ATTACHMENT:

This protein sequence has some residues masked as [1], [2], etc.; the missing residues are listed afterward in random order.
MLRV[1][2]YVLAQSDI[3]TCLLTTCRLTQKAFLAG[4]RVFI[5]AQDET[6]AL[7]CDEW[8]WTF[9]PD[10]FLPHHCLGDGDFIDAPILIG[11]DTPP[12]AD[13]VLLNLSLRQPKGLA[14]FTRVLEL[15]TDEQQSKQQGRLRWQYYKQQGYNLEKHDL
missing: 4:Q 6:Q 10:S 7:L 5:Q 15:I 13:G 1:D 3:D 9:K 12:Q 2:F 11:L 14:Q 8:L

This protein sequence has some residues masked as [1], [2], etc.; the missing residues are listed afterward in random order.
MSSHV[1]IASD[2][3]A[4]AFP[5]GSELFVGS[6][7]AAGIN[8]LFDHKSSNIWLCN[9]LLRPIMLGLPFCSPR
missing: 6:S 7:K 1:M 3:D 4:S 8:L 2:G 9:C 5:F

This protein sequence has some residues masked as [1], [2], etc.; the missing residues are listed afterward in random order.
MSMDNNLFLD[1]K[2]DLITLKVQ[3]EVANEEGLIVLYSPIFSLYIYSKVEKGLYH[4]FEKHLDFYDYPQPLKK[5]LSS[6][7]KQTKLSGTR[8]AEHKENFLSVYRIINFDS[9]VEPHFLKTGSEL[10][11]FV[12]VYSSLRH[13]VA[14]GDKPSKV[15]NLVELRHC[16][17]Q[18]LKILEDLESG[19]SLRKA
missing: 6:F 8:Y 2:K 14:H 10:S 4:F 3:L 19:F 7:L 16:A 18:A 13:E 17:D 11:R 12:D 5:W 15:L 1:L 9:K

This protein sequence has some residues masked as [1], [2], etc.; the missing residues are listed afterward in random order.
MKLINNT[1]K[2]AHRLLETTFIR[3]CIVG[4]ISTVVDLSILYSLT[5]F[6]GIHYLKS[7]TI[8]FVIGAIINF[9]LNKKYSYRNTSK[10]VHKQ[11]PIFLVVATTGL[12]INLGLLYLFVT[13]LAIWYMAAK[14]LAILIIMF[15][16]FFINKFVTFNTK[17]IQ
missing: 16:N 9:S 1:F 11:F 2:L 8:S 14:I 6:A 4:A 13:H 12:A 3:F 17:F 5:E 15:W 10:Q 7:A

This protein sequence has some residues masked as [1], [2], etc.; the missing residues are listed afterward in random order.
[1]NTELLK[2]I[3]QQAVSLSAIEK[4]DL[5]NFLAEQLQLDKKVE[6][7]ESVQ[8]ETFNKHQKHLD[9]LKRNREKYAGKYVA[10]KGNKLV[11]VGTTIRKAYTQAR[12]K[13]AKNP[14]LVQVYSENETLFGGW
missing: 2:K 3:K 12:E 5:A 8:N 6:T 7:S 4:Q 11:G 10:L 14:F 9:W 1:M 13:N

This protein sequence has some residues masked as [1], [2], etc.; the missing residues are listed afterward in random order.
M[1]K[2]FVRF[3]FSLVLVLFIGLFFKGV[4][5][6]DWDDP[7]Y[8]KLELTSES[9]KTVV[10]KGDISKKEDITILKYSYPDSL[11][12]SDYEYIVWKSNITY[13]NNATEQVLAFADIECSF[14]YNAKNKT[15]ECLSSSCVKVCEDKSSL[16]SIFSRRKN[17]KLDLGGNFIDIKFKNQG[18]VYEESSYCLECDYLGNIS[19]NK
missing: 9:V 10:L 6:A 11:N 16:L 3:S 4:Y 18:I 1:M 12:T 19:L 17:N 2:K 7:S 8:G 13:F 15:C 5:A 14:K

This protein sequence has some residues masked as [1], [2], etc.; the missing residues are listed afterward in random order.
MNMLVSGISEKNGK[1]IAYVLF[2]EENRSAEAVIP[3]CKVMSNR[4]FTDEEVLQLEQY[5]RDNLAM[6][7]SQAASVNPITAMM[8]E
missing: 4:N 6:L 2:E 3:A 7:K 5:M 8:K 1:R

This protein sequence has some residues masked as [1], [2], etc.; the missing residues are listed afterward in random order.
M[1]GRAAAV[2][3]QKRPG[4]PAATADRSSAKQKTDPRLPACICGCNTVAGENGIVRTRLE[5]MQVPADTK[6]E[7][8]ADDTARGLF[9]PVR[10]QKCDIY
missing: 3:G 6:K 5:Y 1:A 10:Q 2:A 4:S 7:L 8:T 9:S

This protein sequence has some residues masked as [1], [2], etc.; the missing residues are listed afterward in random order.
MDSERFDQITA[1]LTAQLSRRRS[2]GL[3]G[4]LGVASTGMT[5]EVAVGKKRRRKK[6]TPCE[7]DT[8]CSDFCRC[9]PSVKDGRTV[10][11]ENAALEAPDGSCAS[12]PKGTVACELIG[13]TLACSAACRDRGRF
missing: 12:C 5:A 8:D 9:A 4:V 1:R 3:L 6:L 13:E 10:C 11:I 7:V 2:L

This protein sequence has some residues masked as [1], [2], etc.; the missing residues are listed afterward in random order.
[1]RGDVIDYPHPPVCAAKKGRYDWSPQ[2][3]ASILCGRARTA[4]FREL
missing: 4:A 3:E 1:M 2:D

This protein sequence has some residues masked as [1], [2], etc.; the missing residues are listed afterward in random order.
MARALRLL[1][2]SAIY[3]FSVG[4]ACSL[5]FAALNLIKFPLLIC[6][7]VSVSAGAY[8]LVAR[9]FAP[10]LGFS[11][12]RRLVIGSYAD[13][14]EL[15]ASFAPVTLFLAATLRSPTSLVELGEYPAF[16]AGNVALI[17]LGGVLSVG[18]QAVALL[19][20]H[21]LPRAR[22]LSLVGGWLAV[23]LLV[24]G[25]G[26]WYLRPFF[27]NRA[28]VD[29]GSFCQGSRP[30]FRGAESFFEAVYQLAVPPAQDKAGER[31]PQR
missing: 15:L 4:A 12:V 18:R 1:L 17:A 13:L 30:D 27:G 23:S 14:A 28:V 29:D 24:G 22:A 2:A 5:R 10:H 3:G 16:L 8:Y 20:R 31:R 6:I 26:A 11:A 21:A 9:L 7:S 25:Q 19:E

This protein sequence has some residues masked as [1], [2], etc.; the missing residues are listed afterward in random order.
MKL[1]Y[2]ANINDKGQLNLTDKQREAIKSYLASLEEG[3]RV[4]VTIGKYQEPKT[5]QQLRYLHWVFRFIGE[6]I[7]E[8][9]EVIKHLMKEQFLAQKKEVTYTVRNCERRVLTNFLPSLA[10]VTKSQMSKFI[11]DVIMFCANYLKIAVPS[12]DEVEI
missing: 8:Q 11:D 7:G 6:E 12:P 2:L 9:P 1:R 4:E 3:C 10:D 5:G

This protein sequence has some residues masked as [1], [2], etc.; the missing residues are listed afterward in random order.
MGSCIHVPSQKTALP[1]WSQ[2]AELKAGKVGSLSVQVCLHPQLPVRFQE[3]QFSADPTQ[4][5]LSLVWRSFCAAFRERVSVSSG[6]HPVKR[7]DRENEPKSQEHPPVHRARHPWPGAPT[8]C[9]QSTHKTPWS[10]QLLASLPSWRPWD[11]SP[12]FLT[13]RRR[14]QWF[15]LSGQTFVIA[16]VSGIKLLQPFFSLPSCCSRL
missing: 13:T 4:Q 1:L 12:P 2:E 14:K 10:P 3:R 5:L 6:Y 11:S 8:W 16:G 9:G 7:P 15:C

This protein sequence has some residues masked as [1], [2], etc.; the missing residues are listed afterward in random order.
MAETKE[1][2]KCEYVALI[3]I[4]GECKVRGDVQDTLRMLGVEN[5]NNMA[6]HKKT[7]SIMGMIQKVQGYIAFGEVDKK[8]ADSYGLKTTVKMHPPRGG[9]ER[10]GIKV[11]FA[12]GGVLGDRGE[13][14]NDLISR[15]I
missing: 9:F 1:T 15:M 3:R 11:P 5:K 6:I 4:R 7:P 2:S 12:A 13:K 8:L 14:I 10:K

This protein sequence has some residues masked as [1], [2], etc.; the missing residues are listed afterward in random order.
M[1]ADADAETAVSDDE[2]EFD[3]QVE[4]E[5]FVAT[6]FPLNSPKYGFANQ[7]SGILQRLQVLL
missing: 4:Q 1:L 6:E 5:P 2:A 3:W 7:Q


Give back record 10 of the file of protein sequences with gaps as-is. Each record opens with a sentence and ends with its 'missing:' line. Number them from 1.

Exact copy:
This protein sequence has some residues masked as [1], [2], etc.; the missing residues are listed afterward in random order.
[1]RGDVIDYPHPPVCAAKKGRYDWSPQ[2][3]ASILCGRARTA[4]FREL
missing: 4:A 3:E 1:M 2:D